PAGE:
Penn Honors Alum and Broadway Producer Hal Prince With Creative Spirit Award
At a reception on April 23, Penn President Amy Gutmann said a performance by the Pennsylvania Players was the perfect occasion to honor distinguished alumnus and Broadway producer Harold “Hal” Prince with a Creative Spirit Award.
“In my lifetime, no one has done more to shape, recharge, and reinvent the American musical theater than Penn’s very own Hal Prince,” Gutmann said. “Hal Prince has helped to remake our world by singular acts of imagination in the world of the theater.”
Prince was on hand that evening at Annenberg Center Live to receive the 2015 Creative Spirit Award, which recognizes a member of the Penn community who has illustrated a lifelong commitment to the arts through philanthropic or volunteer support and/or outstanding personal achievements.
Winner of 21 Tony Awards and arguably the best-known Broadway musical producer and director of the past century, Prince’s credits include “Cabaret,” “West Side Story,” “Fiddler on the Roof,” “Evita,” and “The Phantom of the Opera.” His career includes a number of collaborations with Stephen Sondheim, including “A Little Night Music” in 1973.
The event preceded the opening night of the Pennsylvania Players’ performance of “LoveMusik,” an award-winning musical that Prince directed in 2007. The Penn Singers performed a musical tribute to Prince for the more than 150 guests gathered for the event.
Accepting the award, Prince remarked to the crowd, “It is great to be back at Penn. I love being here [and] love that you’ve been so generous in giving me this award. And that you are here is pretty swell.”
As a student at the University of Pennsylvania in the 1940s, Prince directed plays for the Penn Players. He graduated from Penn in 1948 and received an honorary degree from the University in 1971.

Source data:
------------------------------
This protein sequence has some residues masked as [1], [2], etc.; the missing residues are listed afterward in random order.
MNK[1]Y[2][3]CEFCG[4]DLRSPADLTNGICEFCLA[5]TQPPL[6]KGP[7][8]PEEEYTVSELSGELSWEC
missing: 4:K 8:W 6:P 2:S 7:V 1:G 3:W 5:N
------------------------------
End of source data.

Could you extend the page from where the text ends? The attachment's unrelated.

Prince has been generous to his alma mater, granting the royalties of “Cabaret” to Penn, a gift that helped to fund the University’s Harold Prince Theater in the Annenberg Center. Proceeds from the royalties were also used to fund the Penn Players’ production of “LoveMusik.”
Dan Kutner, theater director and assistant director for the Harold Prince Organization, said at age 87, Prince “is still presenting challenging material; it is unrelenting, it is really inspiring.
“Hal is force of nature,” said Kutner. “He created so much and was such an innovator, and he still is.”
Kutner spent seven weeks on campus directing members of the Penn Players, the University’s only professionally directed student theater group, in the production of “LoveMusik,” which opened on April 23 and ran through April 25 at Annenberg Center Live.
“The amount of talent in this cast is staggering,” Kutner said. “They supply everything that professional actors supply; they have the discipline; they have the talent.”